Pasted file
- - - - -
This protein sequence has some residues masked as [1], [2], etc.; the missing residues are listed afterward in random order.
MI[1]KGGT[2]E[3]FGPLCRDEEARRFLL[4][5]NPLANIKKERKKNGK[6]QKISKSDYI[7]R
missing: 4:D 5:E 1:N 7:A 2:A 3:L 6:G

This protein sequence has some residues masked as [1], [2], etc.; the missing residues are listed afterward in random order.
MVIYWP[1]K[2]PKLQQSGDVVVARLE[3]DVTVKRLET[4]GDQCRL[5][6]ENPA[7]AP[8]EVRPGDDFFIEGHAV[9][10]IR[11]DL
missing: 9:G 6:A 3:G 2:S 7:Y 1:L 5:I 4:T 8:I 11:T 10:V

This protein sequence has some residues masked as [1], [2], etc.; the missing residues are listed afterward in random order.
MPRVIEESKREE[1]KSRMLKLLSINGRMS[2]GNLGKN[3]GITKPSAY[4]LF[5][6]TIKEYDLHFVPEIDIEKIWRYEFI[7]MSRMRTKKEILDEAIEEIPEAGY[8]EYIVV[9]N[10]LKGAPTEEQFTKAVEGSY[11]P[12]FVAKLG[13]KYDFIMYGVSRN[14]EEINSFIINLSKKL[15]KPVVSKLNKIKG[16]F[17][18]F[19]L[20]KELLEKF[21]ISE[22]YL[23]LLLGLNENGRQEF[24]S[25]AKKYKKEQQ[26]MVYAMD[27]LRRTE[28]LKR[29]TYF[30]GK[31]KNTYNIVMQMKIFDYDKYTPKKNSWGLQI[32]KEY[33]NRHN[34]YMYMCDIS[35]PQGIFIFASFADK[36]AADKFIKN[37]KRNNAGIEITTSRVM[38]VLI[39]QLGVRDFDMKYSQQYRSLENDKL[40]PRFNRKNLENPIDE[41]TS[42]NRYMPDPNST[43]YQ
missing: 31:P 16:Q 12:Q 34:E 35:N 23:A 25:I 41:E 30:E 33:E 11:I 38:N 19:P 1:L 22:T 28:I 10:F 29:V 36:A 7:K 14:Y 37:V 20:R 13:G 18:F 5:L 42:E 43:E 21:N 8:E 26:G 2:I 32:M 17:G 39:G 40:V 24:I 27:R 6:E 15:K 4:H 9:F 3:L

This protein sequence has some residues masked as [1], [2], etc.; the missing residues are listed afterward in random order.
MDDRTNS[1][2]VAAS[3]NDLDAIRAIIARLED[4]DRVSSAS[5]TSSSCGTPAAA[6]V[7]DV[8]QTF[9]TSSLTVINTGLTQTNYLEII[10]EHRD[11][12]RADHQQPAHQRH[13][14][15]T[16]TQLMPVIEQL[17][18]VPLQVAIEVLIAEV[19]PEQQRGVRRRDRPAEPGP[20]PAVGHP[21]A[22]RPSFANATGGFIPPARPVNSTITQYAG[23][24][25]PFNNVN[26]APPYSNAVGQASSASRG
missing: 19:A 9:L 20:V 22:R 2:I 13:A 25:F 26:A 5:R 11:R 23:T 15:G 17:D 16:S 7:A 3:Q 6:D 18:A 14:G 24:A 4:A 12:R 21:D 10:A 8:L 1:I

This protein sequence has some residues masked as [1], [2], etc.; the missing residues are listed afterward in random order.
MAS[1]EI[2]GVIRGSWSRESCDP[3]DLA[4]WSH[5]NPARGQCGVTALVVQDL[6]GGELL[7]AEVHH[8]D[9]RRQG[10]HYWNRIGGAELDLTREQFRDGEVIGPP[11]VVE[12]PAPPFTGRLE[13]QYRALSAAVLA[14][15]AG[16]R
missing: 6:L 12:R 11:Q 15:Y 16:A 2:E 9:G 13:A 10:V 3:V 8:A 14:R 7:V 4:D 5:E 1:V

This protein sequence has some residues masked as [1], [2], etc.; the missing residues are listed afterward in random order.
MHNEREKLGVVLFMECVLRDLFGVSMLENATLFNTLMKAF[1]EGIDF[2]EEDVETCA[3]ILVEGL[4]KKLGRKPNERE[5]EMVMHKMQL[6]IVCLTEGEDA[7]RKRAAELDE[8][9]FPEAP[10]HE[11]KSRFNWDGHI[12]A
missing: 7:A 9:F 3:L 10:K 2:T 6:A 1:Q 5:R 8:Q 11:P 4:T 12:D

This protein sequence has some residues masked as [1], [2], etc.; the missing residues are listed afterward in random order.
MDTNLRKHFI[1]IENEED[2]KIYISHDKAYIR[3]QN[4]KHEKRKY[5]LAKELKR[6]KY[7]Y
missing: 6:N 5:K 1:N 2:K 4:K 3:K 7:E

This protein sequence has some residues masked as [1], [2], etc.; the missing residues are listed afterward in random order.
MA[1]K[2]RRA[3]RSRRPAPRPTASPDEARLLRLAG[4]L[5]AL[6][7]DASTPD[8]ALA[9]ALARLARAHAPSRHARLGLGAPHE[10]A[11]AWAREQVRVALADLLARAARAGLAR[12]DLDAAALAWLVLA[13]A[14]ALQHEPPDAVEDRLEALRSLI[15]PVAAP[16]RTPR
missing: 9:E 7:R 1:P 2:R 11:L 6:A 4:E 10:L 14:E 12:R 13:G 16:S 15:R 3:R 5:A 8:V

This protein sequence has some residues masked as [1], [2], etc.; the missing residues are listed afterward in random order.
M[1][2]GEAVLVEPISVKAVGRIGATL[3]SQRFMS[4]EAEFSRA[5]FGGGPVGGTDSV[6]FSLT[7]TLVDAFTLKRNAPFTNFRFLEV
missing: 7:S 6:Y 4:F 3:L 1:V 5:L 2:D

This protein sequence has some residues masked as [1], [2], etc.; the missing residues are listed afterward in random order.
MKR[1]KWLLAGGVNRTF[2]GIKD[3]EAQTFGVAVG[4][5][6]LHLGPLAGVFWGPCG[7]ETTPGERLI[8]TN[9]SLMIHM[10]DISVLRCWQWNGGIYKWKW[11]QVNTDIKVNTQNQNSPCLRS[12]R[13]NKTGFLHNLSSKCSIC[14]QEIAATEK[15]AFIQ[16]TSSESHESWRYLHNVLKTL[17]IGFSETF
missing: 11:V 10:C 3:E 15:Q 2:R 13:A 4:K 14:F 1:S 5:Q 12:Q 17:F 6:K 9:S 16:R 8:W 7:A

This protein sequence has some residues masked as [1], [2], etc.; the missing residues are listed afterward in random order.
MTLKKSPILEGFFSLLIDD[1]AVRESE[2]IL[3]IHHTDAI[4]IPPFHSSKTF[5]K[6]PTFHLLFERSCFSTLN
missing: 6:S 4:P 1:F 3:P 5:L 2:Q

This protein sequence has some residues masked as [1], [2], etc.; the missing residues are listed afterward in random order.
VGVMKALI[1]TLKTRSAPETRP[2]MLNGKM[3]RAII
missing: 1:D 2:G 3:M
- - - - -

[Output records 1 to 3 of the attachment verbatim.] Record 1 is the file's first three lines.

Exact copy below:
This protein sequence has some residues masked as [1], [2], etc.; the missing residues are listed afterward in random order.
MI[1]KGGT[2]E[3]FGPLCRDEEARRFLL[4][5]NPLANIKKERKKNGK[6]QKISKSDYI[7]R
missing: 4:D 5:E 1:N 7:A 2:A 3:L 6:G

This protein sequence has some residues masked as [1], [2], etc.; the missing residues are listed afterward in random order.
MVIYWP[1]K[2]PKLQQSGDVVVARLE[3]DVTVKRLET[4]GDQCRL[5][6]ENPA[7]AP[8]EVRPGDDFFIEGHAV[9][10]IR[11]DL
missing: 9:G 6:A 3:G 2:S 7:Y 1:L 5:I 4:T 8:I 11:T 10:V

This protein sequence has some residues masked as [1], [2], etc.; the missing residues are listed afterward in random order.
MPRVIEESKREE[1]KSRMLKLLSINGRMS[2]GNLGKN[3]GITKPSAY[4]LF[5][6]TIKEYDLHFVPEIDIEKIWRYEFI[7]MSRMRTKKEILDEAIEEIPEAGY[8]EYIVV[9]N[10]LKGAPTEEQFTKAVEGSY[11]P[12]FVAKLG[13]KYDFIMYGVSRN[14]EEINSFIINLSKKL[15]KPVVSKLNKIKG[16]F[17][18]F[19]L[20]KELLEKF[21]ISE[22]YL[23]LLLGLNENGRQEF[24]S[25]AKKYKKEQQ[26]MVYAMD[27]LRRTE[28]LKR[29]TYF[30]GK[31]KNTYNIVMQMKIFDYDKYTPKKNSWGLQI[32]KEY[33]NRHN[34]YMYMCDIS[35]PQGIFIFASFADK[36]AADKFIKN[37]KRNNAGIEITTSRVM[38]VLI[39]QLGVRDFDMKYSQQYRSLENDKL[40]PRFNRKNLENPIDE[41]TS[42]NRYMPDPNST[43]YQ
missing: 31:P 16:Q 12:Q 34:E 35:N 23:A 25:I 41:E 30:E 33:E 11:I 38:N 19:P 1:L 22:T 28:I 10:F 29:V 36:A 7:K 14:Y 37:V 20:R 13:G 18:F 5:L 42:E 43:E 21:N 8:E 26:G 2:I 32:M 17:G 39:G 40:V 24:I 27:R 6:E 15:K 4:H 9:F 3:L